The Rainbow, D. H. Lawrence

It is a rare book indeed that I can’t make it through. There are some books that I start and put down, but mostly for reasons of disinterest or poor workmanship. The Rainbow¬†suffered from neither of these. Instead, I simply could not put up with the seemingly endless vacillations of the characters, the souped-up description of all that they thought, and the plodding storyline. All these things are Lawrence’s style, and it is a style that I just couldn’t stand.

In some ways, this did not surprise me. I’ve never been that fond of description. I favor dialogue, then plot. A book in which action and character are made manifest through dialogue usually ends up as a favorite of mine; books with lengthy ruminations on the beauty of the landscape, in which the author tries to be both poet and storyteller, annoy me. I don’t dislike characters that have trouble making up their minds–such is life. I do dislike novels in which that is the only point of the book.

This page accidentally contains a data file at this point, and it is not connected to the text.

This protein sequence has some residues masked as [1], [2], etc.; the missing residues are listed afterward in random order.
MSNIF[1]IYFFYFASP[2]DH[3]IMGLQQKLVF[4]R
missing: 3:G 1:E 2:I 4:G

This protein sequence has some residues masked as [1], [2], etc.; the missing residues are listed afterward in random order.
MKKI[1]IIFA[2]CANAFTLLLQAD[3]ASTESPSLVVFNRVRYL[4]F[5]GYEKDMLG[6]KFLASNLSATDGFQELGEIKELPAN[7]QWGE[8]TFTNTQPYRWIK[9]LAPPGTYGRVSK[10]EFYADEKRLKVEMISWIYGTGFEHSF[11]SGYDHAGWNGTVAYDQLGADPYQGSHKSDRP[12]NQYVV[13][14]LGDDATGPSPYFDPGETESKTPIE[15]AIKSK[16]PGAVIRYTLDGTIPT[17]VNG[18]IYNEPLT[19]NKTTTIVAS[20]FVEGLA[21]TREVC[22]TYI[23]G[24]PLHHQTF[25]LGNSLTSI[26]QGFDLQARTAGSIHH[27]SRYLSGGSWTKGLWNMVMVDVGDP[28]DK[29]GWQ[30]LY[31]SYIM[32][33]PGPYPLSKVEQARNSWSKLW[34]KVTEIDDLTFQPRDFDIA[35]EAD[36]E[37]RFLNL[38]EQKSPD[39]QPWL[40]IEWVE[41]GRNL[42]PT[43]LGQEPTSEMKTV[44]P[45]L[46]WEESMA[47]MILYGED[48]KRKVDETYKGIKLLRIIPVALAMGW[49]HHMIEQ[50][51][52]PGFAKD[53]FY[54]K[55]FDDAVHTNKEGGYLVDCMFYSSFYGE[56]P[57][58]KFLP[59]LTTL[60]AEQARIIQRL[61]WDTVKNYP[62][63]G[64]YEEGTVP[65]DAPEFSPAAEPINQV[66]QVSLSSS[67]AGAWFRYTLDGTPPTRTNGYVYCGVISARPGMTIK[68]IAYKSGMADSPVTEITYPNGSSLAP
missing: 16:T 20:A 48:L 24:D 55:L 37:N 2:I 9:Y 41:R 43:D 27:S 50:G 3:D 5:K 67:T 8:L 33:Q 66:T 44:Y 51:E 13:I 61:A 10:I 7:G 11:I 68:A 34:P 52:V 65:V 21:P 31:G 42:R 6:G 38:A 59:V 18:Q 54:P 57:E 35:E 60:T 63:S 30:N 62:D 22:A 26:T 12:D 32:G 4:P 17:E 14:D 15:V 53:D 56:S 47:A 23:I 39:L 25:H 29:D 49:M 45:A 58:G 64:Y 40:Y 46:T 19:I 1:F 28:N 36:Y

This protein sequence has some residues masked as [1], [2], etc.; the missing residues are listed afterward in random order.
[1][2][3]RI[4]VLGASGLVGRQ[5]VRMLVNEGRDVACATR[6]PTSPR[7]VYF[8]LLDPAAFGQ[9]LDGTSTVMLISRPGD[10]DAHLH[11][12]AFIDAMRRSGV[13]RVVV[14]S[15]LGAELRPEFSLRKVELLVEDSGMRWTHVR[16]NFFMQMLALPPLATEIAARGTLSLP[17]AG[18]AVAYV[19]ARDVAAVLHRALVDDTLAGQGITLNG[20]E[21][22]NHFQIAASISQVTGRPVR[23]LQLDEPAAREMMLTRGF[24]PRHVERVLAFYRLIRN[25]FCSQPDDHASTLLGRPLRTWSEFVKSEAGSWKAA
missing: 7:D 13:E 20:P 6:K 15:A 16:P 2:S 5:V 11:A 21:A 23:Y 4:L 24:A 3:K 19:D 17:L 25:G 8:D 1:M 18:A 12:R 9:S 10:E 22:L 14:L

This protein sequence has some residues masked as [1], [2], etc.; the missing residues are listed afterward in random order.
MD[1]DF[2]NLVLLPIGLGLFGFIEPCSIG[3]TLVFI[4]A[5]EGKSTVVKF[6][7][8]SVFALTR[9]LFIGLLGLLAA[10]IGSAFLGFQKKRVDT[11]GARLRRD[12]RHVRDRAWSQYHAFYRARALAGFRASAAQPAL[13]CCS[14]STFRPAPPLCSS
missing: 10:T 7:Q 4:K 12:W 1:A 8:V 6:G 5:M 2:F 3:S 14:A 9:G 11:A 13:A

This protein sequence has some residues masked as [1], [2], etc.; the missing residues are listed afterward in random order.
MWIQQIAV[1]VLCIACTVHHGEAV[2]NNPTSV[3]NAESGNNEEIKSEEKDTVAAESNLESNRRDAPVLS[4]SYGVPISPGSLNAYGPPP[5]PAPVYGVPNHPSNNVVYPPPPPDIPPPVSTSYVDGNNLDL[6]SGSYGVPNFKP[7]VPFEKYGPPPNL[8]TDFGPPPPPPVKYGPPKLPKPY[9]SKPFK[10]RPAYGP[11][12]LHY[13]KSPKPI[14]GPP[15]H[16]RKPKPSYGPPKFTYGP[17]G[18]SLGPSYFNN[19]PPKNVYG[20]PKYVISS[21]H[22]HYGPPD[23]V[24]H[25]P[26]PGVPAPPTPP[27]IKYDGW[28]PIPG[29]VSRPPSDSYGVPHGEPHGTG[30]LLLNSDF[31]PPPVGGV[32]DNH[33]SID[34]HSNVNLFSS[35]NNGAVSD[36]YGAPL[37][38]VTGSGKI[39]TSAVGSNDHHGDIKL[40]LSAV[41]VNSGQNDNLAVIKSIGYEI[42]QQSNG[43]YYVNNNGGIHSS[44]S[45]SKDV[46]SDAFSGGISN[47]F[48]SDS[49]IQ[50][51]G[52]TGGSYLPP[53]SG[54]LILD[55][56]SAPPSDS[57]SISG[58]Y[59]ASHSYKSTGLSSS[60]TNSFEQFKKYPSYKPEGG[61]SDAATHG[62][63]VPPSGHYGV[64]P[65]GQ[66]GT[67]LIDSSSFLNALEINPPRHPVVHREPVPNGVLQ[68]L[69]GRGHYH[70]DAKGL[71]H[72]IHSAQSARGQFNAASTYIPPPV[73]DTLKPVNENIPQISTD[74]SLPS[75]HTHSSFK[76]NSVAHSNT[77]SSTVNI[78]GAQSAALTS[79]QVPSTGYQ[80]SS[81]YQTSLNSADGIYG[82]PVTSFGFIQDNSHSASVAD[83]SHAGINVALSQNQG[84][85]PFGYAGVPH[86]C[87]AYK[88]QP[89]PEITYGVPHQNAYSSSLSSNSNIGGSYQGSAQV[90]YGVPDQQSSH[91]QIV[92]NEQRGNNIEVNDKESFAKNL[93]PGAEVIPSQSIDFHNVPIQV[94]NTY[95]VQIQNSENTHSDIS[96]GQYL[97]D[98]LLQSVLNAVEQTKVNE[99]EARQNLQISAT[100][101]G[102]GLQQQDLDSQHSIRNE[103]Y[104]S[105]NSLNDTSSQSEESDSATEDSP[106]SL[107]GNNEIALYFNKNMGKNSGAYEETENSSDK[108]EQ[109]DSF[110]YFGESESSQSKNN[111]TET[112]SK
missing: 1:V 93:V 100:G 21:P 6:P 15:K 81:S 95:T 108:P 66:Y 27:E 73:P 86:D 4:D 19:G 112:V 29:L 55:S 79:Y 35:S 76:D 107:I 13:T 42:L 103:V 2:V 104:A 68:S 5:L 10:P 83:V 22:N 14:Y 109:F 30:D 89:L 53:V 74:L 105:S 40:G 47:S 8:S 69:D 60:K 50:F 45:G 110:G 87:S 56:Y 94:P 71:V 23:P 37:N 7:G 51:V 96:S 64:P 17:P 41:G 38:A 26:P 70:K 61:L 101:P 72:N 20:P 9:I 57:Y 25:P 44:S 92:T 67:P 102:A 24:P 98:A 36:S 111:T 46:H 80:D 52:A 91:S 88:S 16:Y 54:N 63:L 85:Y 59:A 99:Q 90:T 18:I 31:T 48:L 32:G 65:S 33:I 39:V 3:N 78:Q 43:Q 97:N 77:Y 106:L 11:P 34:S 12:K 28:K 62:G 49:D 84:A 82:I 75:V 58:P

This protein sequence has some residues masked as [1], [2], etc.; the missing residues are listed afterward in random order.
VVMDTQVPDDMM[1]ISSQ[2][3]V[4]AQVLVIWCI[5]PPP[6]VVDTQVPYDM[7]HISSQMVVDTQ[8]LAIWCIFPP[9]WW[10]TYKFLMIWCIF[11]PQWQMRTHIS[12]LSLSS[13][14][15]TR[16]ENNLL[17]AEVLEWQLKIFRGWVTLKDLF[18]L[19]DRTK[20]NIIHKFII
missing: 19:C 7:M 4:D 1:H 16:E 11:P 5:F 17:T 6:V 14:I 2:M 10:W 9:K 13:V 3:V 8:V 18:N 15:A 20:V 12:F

Maybe I missed something. Maybe I’m not mature enough for this book. Maybe in ten years, or twenty years, or more, I will come upon Lawrence again and my viewpoint will have radically shifted. These comments here, then, stand as a benchmark for that future date, to remind me of how absolutely dreadful I thought this book was.

Comments are closed.